Diabetes affects more than 100 million Americans and men and women have very different experiences with the illness.
The signs of diabetes are more recognizable in men and they are diagnosed earlier. However, women a few unique challenges that they face with their disease.
Development of diabetes in men and women
Men develop type 2 diabetes at a younger age and at a lower weight than many women do.
Women let the disease develop further before they are diagnosed making them more susceptible to complications
Frequent urinary tract infection, vaginal infection (often fungal), polycystic ovarian syndrome and infertility, vaginal dryness…
It is the leading cause of death worldwide and prevalent in women with diabetes and is six times more likely than women who do not have diabetes
The studies also show the risk for heart disease in women with diabetes is 50% higher than for men.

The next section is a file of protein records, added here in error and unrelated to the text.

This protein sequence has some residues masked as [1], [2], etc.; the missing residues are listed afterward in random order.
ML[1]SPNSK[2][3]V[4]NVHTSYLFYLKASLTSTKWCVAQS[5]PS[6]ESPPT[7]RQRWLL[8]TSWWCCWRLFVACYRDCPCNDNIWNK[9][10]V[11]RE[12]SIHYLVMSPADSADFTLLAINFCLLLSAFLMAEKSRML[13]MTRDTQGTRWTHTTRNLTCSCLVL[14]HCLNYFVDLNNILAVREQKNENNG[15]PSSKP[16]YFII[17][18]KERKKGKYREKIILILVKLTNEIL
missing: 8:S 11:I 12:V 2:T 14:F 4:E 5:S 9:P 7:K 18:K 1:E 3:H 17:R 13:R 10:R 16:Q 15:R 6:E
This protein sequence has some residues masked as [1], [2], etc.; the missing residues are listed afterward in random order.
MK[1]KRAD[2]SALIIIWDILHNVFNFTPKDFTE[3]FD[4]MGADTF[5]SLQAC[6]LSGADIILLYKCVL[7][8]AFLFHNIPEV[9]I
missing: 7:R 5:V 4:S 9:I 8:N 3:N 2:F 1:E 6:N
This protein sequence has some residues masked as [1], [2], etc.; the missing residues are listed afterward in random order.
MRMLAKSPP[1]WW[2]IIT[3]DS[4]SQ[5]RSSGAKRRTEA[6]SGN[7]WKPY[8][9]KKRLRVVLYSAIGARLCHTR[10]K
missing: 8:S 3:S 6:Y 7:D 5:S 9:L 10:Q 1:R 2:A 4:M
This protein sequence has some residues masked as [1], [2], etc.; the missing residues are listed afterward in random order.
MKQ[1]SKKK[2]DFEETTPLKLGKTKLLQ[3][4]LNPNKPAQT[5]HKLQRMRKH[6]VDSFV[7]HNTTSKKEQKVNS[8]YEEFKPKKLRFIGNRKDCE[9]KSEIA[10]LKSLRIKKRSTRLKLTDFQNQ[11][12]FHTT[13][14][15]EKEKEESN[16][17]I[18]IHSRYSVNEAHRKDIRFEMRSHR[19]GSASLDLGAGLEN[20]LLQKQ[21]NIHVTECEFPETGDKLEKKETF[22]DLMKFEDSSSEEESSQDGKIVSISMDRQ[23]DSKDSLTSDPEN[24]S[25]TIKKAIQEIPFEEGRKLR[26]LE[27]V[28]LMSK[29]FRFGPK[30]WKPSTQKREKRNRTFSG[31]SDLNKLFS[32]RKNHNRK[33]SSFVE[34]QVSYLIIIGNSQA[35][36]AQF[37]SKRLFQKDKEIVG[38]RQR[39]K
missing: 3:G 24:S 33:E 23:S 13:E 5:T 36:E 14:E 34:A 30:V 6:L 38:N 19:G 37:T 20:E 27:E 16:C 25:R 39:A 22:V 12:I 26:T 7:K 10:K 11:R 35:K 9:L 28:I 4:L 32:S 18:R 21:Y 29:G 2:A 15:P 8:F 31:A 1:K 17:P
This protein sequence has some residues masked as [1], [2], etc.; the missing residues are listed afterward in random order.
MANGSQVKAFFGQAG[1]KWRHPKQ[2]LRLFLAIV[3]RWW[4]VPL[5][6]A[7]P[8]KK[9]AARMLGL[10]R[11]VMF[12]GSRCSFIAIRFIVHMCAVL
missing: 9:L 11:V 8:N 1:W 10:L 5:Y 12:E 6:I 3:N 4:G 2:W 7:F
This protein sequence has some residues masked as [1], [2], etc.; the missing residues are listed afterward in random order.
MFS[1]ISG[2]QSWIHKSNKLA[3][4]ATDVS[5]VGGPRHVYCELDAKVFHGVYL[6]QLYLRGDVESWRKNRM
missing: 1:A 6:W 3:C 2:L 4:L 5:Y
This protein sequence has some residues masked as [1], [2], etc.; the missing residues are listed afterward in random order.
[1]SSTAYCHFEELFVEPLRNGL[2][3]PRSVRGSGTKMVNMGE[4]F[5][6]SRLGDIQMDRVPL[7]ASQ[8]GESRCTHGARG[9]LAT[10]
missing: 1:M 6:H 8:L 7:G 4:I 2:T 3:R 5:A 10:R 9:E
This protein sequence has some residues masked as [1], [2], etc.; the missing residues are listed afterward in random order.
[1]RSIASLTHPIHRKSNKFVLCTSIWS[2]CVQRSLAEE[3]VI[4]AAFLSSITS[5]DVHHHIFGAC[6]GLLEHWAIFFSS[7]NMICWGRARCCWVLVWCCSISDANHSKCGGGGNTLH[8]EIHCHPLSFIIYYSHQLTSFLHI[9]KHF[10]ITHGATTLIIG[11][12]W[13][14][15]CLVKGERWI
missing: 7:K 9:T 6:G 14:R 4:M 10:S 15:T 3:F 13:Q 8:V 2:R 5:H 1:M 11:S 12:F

Women's hormones can also affect diabetes - menopause can cause changes in blood sugar levels and some women find it difficult to keep their blood glucose stable around their periods
Women with diabetes are more likely to suffer from depression compared to men. In general, women experience diabetes twice as often as men.
Women need to pay closer attention to health complications with diabetes. Often they are not treated as quickly as they should and women with diabetes should be reaching out to their doctors more often to make sure their medications are keeping their blood pressures and blood sugar levels on target.